In a brief opinion, the Appellate Division affirmed a lower court order granting defendants’ summary judgment motion. The defendants satisfied their prima facie burden by showing that the plaintiff did not sustain a serious injury. In opposition, the plaintiff failed to raise a triable issue of fact. Plaintiff’s treating physician relied on the unsworn reports of others in reaching his conclusions. Plaintiff’s MRI report of her cervical spine did not raise a triable issue of fact either. The mere existence of a herniated or bulging disc is not evidence of a serious injury in the absence of objective evidence.

 

 

6/19/07            Francovig v. Senekis Cab Corp.

Appellate Division, Second Department

Plaintiff Survives Summary Judgment by Adequately Explaining Gap in Treatment

Failure to treat because no-fault insurance was cut off is a good enough reason according to the Appellate Division which reversed a lower court order which had granted the defendants’ motion for summary judgment. The Court held the lower court properly determined that the defendant established its prima facie burden since it established that she did not sustain a serious injury. In opposition, plaintiff raised a triable issue of fact. She explained her four-year gap in treatment because no-fault insurance was cut off and she could not afford any further treatments out of her own pocket. Additionally, her treating chiropractor raised a triable issue of fact as to whether she sustained a serious injury within the meaning of the no-fault statute under either the permanent consequential or significant limitation of use categories of Insurance Law § 5102(d). The chiropractor opined, based on her contemporaneous and most recent examinations and review of plaintiff’s MRI reports which showed herniated discs in her cervical and lumbar spine, that her injuries were permanent and causally related to the subject accident.

 

6/19/07            Joyce v. Lacerra

Appellate Division, First Department

Plaintiff’s Fracture Knee is a Serious Injury

Plaintiff, a pedestrian struck by a taxi at LaGuardia Airport, survives summary judgment on appeal. Lower court had previously granted defendants’ motion dismissing the complaint for failing to meet the serious injury threshold of Insurance Law § 5102(d). Defendants’ expert had alleged that plaintiff merely suffered bone contusions or bruising. In response, plaintiff’s orthopedic surgeon, who repaired plaintiff’s ACL with surgery, opined that an MRI taken less than two weeks after the accident showed he had suffered “an acute traumatic [ACL] tear and a nondisplaced fibular head fracture.”  A fracture of his knee as a result of the accident is, by itself, sufficient to establish a serious injury. Plaintiff’s medical evidence set forth a prima facie case, thus raising issues of material fact as to whether he had sustained a serious injury.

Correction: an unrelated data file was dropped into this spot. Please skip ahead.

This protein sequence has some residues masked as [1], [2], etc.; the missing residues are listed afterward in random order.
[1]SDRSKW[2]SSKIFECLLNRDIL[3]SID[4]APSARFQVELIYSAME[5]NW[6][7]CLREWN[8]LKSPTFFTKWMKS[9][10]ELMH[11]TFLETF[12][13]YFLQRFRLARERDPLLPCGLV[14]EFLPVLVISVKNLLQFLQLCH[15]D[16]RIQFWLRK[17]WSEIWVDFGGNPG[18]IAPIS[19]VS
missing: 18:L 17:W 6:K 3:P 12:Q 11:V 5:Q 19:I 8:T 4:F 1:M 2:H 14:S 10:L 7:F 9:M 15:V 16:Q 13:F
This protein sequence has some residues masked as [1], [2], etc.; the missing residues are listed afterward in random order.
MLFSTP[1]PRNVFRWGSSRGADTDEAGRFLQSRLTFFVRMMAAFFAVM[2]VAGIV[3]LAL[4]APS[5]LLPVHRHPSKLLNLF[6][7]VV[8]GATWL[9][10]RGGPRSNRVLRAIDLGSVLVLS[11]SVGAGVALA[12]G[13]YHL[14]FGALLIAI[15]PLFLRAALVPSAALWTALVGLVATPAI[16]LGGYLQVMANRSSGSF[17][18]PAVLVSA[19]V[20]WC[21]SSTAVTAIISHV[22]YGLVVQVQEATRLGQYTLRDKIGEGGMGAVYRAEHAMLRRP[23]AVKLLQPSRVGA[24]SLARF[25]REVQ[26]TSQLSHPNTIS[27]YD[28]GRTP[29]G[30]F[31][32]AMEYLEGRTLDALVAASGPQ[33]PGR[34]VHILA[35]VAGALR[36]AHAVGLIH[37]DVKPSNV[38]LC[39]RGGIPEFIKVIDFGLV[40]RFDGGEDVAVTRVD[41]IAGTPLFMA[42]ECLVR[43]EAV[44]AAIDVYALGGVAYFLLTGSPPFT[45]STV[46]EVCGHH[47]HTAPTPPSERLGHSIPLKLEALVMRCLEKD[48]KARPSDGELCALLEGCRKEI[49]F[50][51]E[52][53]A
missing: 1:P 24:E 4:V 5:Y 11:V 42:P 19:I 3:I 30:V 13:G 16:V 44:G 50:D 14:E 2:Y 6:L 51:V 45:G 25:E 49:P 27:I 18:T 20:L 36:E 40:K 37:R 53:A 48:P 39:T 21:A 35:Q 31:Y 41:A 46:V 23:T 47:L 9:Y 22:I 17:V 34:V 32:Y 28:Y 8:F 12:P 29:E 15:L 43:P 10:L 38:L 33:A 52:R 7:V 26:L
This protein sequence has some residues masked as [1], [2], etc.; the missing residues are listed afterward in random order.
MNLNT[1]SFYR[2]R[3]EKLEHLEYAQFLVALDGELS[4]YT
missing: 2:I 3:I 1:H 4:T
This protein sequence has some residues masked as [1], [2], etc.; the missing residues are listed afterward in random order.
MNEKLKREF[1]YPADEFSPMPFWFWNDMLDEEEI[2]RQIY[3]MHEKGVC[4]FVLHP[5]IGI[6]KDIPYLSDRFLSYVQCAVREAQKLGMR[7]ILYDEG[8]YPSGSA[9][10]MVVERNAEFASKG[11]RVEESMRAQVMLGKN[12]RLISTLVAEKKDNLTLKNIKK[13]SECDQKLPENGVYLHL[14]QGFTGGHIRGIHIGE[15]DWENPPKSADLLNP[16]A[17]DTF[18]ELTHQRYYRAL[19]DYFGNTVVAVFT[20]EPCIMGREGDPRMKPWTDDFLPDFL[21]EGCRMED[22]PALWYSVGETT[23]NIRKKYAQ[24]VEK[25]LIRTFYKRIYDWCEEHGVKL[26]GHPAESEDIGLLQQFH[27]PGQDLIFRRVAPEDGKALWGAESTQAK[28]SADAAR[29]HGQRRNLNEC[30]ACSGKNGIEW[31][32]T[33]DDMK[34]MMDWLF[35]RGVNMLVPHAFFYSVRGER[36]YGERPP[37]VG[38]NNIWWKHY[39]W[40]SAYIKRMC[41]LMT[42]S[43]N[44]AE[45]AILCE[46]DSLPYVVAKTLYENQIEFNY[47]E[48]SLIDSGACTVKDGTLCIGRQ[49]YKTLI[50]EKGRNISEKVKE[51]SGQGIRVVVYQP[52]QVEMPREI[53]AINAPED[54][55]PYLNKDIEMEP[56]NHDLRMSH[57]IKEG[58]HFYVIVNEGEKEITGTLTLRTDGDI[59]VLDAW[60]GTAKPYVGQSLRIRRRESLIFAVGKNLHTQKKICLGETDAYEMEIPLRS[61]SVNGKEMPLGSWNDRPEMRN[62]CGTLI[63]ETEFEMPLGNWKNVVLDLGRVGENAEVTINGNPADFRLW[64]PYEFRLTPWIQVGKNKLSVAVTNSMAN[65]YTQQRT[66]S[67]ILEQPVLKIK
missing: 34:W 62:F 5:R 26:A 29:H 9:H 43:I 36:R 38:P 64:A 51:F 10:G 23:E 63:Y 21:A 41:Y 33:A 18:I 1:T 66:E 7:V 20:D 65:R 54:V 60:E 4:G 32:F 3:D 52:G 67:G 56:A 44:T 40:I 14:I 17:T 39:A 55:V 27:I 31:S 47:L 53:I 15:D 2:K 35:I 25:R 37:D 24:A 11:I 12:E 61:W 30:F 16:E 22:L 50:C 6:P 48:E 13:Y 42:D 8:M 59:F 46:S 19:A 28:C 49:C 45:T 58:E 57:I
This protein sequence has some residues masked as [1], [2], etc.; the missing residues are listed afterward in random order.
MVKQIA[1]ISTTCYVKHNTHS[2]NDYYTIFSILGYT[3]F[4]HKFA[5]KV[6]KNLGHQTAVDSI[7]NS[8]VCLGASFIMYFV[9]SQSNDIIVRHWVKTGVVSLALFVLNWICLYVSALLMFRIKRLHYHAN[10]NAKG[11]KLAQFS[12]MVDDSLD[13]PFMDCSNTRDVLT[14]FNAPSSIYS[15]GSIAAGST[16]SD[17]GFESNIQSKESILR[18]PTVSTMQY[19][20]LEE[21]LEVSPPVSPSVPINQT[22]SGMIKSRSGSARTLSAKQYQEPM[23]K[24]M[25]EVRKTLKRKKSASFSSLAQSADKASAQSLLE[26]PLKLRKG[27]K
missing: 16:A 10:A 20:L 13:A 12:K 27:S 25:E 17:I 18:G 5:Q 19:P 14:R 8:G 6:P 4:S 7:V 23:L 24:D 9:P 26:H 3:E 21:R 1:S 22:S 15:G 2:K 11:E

6/19/07            Staubitz v. Yaser

Appellate Division, Second Department

Courts to Docs: Examine ALL of the Body Parts that Plaintiff Alleges were Injured

Plaintiff appealed a lower court order which granted defendant’s motion for summary judgment. On appeal, the order is reversed. The Appellate Division held the defendant failed to establish, prima facie, that the plaintiff did not sustain a serious injury within the meaning of Insurance Law § 5102(d) While the defendant’s neurologist opined that the plaintiff had full range of motion in her lumbar and cervical spine, the neurologist never examined the plaintiff’s right shoulder, which was also alleged to have been seriously injured. In this regard, the lower court could not have determined that no triable issues of fact remained as to any serious injuries with respect to her right shoulder since the neurologist never evaluated the right shoulder.

While the defendant’s radiologist reviewed the MRI films of the plaintiff’s cervical and lumbar spine, the plaintiff’s claimed injuries went beyond merely her cervical and lumbar spine and included her right shoulder. The affirmed medical report of the defendant's radiologist did not rule out the fact that the plaintiff may have sustained medically-determined injuries to the other areas of her body alleged to have been injured, including her right shoulder and lumbar spine. In this vein, despite reviewing the MRI file of the plaintiff's lumbar spine, the defendant’s neurologist was unable to determine the cause of annular tears at the L3-4 and L4-5 levels of the plaintiff's spine.

Audrey’s Angle on No-Fault

Audrey Seeley

[email protected]

 

The reporting of No-Fault arbitration awards is not at the same level of reported case law, meaning there is no one source to turn to for comprehensive research of arbitration awards.  We encourage you to submit to us, in a PDF format, at [email protected], any recent no-fault arbitration awards, especially Master Arbitration awards, that address interesting no-fault issues. 

Arbitration

 

6/21/07            In the Matter of the Arbitration of the Applicant and the Respondent

                        Arbitrator Thomas J. McCorry, Erie County